DACA recipients make important tax contributions to Minnesota

Minnesota’s Deferred Action for Childhood Arrival (DACA) recipients pay an estimated $15 million in state and local taxes, according to a report from the Institute on Taxation and Economic Policy (ITEP). They are contributing to our communities and our economy, and the report shows they would contribute even more if given the opportunity to apply for citizenship.

DACA is a landmark executive action, introduced by President Barack Obama in 2012 that allowed unauthorized immigrants who came to the United States as children to receive temporary deferred action from deportation and work authorization, provided they meet certain requirements.

About 852,000 young immigrants across the country, including 6,740 in Minnesota, have signed up. DACA is a common-sense way to recognize the contributions that immigrants are already making in our communities and reflect the investment that we have made in young people who have grown up here. The initial evidence shows that DACA recipients are gaining education and job experience that enables them to better contribute to their communities.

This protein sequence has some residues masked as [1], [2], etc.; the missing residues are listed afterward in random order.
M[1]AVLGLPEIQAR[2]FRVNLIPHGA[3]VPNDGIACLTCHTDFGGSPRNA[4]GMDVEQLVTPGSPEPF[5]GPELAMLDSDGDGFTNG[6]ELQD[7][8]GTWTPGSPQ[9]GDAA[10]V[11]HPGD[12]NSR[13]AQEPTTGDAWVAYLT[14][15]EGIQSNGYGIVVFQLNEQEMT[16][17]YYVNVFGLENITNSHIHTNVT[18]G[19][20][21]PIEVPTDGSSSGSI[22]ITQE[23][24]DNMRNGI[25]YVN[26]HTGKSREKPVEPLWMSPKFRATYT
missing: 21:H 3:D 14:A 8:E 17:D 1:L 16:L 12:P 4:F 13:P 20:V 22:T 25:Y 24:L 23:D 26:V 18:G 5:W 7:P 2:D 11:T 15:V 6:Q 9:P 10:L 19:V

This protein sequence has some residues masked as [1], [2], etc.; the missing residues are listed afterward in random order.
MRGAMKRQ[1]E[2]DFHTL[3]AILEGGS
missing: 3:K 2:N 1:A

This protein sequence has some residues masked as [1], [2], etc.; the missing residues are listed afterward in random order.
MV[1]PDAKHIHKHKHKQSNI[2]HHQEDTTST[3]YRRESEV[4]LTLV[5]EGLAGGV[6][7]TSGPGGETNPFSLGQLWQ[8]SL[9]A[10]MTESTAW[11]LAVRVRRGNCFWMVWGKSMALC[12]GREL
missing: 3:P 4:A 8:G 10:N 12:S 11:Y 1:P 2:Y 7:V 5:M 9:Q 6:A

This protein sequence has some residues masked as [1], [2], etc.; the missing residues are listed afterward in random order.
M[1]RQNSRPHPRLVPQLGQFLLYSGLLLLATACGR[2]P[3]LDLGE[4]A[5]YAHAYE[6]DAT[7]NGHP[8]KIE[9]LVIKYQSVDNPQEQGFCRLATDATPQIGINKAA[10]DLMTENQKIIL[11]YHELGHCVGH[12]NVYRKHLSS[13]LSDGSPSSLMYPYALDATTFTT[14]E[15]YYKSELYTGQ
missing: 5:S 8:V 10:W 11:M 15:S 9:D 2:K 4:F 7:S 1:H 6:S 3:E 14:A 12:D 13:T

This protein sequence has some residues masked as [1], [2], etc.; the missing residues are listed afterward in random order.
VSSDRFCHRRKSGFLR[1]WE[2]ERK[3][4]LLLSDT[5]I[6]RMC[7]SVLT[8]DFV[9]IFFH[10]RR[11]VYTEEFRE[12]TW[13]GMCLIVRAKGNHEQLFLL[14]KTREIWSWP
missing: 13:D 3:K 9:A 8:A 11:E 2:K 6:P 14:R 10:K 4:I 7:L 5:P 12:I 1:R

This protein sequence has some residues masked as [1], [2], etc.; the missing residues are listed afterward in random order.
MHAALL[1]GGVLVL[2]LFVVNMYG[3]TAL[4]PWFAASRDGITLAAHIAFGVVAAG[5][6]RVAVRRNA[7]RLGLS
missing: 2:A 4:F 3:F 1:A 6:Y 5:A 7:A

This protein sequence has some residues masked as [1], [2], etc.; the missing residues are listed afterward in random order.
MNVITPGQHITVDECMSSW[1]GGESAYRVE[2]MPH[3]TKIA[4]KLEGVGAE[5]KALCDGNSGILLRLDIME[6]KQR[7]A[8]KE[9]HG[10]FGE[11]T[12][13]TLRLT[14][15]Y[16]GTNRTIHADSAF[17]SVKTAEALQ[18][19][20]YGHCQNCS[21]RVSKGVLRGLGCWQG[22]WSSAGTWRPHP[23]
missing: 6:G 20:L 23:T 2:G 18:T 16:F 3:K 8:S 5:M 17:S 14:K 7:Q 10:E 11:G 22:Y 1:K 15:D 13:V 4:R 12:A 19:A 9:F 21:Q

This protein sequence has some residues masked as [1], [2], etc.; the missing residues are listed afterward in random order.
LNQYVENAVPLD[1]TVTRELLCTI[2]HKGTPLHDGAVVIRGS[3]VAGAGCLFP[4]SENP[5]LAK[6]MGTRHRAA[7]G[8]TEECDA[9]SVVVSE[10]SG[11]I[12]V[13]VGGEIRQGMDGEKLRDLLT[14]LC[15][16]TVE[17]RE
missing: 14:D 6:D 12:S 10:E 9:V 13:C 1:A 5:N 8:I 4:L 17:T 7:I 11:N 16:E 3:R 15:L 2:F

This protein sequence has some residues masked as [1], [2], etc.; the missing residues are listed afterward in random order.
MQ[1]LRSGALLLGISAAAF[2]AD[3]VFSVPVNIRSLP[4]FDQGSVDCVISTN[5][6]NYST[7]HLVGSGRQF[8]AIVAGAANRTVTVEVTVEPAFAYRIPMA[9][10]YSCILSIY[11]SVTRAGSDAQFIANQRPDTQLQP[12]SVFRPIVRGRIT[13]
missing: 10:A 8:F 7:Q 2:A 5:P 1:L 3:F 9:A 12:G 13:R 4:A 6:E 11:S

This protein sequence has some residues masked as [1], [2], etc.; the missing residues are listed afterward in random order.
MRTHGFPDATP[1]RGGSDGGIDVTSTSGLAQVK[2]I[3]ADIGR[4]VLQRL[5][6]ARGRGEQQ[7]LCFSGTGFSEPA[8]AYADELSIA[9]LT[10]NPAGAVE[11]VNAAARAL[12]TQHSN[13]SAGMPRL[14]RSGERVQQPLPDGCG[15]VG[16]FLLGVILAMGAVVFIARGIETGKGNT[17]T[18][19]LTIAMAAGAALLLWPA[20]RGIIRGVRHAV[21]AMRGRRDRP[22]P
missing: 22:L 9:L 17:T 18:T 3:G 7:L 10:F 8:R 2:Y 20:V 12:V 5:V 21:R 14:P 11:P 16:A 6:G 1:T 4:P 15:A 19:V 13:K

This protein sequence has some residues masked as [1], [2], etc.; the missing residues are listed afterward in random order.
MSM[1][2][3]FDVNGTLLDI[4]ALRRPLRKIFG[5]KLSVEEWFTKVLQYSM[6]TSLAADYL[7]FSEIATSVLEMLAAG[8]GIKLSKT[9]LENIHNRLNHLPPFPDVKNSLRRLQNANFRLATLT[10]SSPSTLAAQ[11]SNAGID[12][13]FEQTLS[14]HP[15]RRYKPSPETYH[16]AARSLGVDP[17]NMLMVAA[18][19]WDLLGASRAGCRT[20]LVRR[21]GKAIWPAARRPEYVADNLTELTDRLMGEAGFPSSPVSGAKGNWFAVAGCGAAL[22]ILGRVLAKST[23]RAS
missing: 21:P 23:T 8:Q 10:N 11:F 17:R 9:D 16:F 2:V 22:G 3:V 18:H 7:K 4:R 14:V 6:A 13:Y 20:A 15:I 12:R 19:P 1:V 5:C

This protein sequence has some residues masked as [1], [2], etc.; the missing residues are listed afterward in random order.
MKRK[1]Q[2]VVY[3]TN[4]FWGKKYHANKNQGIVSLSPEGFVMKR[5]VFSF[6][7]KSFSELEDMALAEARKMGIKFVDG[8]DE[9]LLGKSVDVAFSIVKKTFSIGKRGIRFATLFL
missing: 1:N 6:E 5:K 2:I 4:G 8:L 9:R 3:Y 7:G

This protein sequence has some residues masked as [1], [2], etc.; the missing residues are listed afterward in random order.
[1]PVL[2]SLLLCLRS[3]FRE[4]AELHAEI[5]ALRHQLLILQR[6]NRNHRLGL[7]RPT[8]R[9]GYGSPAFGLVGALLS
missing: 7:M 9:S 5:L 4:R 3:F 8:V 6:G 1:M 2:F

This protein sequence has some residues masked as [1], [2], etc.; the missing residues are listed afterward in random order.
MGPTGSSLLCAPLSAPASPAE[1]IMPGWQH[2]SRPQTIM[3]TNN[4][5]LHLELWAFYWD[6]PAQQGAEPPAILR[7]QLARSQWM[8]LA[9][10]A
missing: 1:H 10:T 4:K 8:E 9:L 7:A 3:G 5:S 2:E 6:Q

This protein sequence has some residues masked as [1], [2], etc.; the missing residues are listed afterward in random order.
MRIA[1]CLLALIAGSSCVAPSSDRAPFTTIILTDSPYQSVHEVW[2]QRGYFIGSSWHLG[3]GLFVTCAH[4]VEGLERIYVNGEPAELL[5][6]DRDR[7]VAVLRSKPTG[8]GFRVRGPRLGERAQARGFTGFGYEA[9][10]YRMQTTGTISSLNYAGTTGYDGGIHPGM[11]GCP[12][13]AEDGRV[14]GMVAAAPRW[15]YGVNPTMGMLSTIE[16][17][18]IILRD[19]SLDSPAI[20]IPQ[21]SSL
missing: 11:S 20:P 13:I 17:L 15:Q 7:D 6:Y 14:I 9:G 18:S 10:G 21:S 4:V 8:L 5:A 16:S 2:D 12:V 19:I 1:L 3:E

With the better jobs, more opportunity to work, and higher tax compliance that accompanies their legal work status, DACA recipients increase their tax contributions. However, if DACA recipients were to lose their work authorization and deferment from deportation, not only would this be a significant blow to Minnesota’s communities, but their tax contributions would drop nearly in half, according to ITEP.

On the other hand, taking a step further from DACA and offering citizenship to everyone eligible for DACA would increase Minnesota’s tax revenues by almost $4 million.

Immigrants are important to our communities for many reasons, including bringing greater cultural diversity and revitalizing struggling cities and towns. Their worth is not limited to their economic contributions, but the fiscal impact of DACA recipients is substantial. DACA represents one example of how inclusive policies that support immigrants in the critical roles they play in our communities pays off for Minnesota.

-Clark Biegler

About Clark Goldenrod

Clark Goldenrod is the Minnesota Budget Project's policy analyst.
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